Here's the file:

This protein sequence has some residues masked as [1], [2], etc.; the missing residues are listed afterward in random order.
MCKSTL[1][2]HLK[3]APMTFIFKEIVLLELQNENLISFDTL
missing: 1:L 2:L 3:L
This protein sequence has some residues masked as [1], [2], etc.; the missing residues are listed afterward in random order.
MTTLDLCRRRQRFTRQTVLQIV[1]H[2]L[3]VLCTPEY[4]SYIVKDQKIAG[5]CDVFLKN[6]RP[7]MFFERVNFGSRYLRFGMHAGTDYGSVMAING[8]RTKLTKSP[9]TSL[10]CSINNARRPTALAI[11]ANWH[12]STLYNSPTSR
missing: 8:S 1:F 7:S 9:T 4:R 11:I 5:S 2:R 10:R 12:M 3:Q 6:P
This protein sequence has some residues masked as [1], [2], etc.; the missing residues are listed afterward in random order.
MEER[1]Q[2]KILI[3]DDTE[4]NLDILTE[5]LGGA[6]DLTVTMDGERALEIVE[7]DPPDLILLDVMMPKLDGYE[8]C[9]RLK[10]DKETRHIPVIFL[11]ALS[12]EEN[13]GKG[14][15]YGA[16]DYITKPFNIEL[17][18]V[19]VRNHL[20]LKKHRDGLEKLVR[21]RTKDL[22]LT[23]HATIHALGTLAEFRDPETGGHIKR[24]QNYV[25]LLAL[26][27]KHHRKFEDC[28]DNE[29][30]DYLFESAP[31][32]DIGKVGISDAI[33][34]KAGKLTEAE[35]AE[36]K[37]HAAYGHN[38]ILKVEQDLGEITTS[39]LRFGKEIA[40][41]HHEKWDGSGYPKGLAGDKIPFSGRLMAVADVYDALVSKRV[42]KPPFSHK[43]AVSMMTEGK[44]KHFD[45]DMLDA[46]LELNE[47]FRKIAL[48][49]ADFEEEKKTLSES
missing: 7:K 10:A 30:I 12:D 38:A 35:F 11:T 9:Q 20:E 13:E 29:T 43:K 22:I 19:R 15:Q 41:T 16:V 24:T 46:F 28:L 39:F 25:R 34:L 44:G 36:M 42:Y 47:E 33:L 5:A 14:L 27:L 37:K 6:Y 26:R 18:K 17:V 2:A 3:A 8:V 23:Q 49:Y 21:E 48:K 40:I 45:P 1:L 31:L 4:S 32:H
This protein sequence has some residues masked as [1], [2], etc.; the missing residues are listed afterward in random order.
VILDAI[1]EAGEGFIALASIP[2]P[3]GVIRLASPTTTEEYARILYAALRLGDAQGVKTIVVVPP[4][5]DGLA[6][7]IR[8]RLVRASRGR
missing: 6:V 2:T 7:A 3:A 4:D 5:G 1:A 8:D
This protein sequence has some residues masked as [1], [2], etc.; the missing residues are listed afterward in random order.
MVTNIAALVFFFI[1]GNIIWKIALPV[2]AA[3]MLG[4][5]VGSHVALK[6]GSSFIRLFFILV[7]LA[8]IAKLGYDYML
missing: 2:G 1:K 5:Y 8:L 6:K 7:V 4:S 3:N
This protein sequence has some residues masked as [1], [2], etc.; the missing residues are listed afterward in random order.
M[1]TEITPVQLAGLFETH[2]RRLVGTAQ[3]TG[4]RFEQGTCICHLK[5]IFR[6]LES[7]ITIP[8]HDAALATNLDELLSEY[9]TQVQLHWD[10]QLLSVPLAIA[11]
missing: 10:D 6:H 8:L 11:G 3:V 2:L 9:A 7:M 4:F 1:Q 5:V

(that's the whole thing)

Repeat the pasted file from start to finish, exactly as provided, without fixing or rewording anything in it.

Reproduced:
This protein sequence has some residues masked as [1], [2], etc.; the missing residues are listed afterward in random order.
MCKSTL[1][2]HLK[3]APMTFIFKEIVLLELQNENLISFDTL
missing: 1:L 2:L 3:L
This protein sequence has some residues masked as [1], [2], etc.; the missing residues are listed afterward in random order.
MTTLDLCRRRQRFTRQTVLQIV[1]H[2]L[3]VLCTPEY[4]SYIVKDQKIAG[5]CDVFLKN[6]RP[7]MFFERVNFGSRYLRFGMHAGTDYGSVMAING[8]RTKLTKSP[9]TSL[10]CSINNARRPTALAI[11]ANWH[12]STLYNSPTSR
missing: 8:S 1:F 7:S 9:T 4:R 11:I 5:S 2:R 10:R 12:M 3:Q 6:P
This protein sequence has some residues masked as [1], [2], etc.; the missing residues are listed afterward in random order.
MEER[1]Q[2]KILI[3]DDTE[4]NLDILTE[5]LGGA[6]DLTVTMDGERALEIVE[7]DPPDLILLDVMMPKLDGYE[8]C[9]RLK[10]DKETRHIPVIFL[11]ALS[12]EEN[13]GKG[14][15]YGA[16]DYITKPFNIEL[17][18]V[19]VRNHL[20]LKKHRDGLEKLVR[21]RTKDL[22]LT[23]HATIHALGTLAEFRDPETGGHIKR[24]QNYV[25]LLAL[26][27]KHHRKFEDC[28]DNE[29][30]DYLFESAP[31][32]DIGKVGISDAI[33][34]KAGKLTEAE[35]AE[36]K[37]HAAYGHN[38]ILKVEQDLGEITTS[39]LRFGKEIA[40][41]HHEKWDGSGYPKGLAGDKIPFSGRLMAVADVYDALVSKRV[42]KPPFSHK[43]AVSMMTEGK[44]KHFD[45]DMLDA[46]LELNE[47]FRKIAL[48][49]ADFEEEKKTLSES
missing: 7:K 10:A 30:I 12:D 38:A 35:F 11:T 9:Q 20:E 13:E 29:T 43:K 22:I 19:R 15:Q 41:T 16:V 24:T 46:F 28:L 39:F 25:R 34:L 44:G 36:M 42:Y 47:E 33:L 5:A 14:L 27:L 37:K 6:Y 26:R 18:K 17:V 2:A 3:A 8:V 23:Q 49:Y 21:E 48:K 40:I 45:P 1:L 31:L 4:S 32:H
This protein sequence has some residues masked as [1], [2], etc.; the missing residues are listed afterward in random order.
VILDAI[1]EAGEGFIALASIP[2]P[3]GVIRLASPTTTEEYARILYAALRLGDAQGVKTIVVVPP[4][5]DGLA[6][7]IR[8]RLVRASRGR
missing: 6:V 2:T 7:A 3:A 4:D 5:G 1:A 8:D
This protein sequence has some residues masked as [1], [2], etc.; the missing residues are listed afterward in random order.
MVTNIAALVFFFI[1]GNIIWKIALPV[2]AA[3]MLG[4][5]VGSHVALK[6]GSSFIRLFFILV[7]LA[8]IAKLGYDYML
missing: 2:G 1:K 5:Y 8:L 6:K 7:V 4:S 3:N
This protein sequence has some residues masked as [1], [2], etc.; the missing residues are listed afterward in random order.
M[1]TEITPVQLAGLFETH[2]RRLVGTAQ[3]TG[4]RFEQGTCICHLK[5]IFR[6]LES[7]ITIP[8]HDAALATNLDELLSEY[9]TQVQLHWD[10]QLLSVPLAIA[11]
missing: 10:D 6:H 8:L 11:G 3:V 2:L 9:A 7:M 4:F 1:Q 5:V